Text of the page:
|Naval History of Great Britain - Vol III
||British and French Fleets - Channel
instantly, the British cut their cables and made sail, to meet the Dutch admiral. At 9 h. 15 m. p.m. the Ariadne and one or two of her nearest companions opened their fire upon the flotilla ; and, notwithstanding the shallowness of the water, the obscurity of the night, and the incessant cannonade maintained, both by the prames and gun-vessels, and by the heavy batteries on the coast, the Ariadne and her consorts succeeded in driving three or four gun-vessels on shore, and in cutting away the mainmast and damaging the rigging of the Ville-de-Genève, the rearmost prame. With, however, such powerful support from the shore, and the aid of the long 24-pounders mounted by the prames, the bulk of the flotilla, at 11 h. 30 m. p.m., came to anchor in the road of Calais. The only British ship that appears to have sustained any injury was the Ariadne herself : she had one sergeant of marines mortally, one lieutenant of marines dangerously, and two seamen slightly wounded, and her rigging and sails a good deal cut. Some loss must undoubtedly have been incurred on the part of the flotilla, especially on board the Ville-de-Genève and stranded gun-vessels, but none has been recorded.
The noise of the firing had caused a great bustle among the shipping in the Downs ; and, soon after midnight, the 50-gun ship Trusty, Captain George Argles, 28-gun frigate Vestal, Captain Stephen Thomas Digby, and three ship-sloops, weighed and stood across towards Calais. On the 18th, at 4 a.m., the Vestal, outsailing the others, joined the Ariadne and squadron ; and in half an hour afterwards the British recommenced the action with the Dutch flotilla and the batteries in front of Calais. After a two hours' cannonade, in which the nines of the Vestal stood a very poor chance against the 36s and 24s of the forts and gun-vessels, the frigate, with a corporal of marines mortally wounded, made the signal to discontinue the action ; and, with her companions, bore away to the westward, where a spirited firing had just commenced, and whither the Trusty and sloops had already proceeded.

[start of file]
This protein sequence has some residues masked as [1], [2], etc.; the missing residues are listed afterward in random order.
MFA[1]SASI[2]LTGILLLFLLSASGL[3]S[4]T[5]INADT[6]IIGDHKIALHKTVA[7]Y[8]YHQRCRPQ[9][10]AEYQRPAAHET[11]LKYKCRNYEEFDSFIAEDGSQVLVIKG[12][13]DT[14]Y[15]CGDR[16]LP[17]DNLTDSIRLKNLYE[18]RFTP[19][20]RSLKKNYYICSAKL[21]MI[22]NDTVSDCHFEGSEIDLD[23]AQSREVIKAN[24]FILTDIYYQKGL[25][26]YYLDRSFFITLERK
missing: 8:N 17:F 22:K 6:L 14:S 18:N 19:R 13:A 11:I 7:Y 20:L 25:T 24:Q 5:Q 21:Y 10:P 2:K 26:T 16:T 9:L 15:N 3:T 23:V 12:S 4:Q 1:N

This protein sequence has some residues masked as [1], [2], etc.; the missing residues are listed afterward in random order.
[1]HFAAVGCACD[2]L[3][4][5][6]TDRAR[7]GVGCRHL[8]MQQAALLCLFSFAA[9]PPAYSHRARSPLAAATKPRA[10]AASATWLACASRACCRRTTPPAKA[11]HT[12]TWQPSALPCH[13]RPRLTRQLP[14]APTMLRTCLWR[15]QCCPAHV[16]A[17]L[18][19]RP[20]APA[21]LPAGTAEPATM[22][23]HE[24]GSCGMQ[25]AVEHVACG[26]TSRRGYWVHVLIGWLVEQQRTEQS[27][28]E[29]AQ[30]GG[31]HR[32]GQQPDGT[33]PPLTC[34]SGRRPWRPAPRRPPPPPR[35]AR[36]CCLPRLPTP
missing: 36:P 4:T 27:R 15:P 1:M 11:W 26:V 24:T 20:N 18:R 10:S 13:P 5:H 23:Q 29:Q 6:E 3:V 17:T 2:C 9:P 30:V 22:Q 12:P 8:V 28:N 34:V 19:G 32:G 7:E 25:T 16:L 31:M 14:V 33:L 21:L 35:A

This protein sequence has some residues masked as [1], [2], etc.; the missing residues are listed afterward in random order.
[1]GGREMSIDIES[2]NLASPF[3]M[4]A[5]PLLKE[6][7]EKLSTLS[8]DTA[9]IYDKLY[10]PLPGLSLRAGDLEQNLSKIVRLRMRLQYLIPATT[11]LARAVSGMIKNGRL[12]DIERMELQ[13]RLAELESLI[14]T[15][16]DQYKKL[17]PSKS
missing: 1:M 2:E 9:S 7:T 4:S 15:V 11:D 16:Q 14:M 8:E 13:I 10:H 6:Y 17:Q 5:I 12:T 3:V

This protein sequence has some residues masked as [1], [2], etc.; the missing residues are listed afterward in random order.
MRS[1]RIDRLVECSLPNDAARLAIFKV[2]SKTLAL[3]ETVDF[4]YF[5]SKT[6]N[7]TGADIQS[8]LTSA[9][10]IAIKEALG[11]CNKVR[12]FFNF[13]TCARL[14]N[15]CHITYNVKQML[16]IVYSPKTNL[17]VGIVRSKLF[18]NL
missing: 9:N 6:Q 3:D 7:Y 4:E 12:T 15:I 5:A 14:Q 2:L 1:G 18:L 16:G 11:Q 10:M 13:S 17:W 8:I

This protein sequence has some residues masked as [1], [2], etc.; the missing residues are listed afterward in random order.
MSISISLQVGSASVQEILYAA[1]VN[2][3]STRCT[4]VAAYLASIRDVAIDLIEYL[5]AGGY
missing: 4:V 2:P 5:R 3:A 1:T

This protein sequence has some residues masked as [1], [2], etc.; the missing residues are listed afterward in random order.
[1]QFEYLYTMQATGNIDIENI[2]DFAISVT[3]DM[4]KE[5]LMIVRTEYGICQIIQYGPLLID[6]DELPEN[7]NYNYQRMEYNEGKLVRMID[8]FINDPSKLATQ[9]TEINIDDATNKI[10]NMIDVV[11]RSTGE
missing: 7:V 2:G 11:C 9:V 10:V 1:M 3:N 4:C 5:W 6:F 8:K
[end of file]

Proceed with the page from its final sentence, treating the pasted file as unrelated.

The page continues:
Will it be believed that the following passage refers to the Vestal and squadron ? " Il y fut attaqué le matin, avec aussi peu d'effet que la veille, par dix-neuf bâtimens, dont deux vaisseaux de ligne, onze frégates, et six bricks." * So also it stands, merely substituting " cinq frégates, six grandes corvettes," for " onze fregates, " in another French historical work. † These and other similar statements were no doubt originally framed to exalt the flotilla in the opinion of the country, or to serve some such temporary purpose. How careful, then, ought the historian to be in compiling his materials; otherwise, he unknowingly
* Précis des Evènemens, tome xii., p. 44.
† Victoires et Conquêtes, tome xvi., p. 77.
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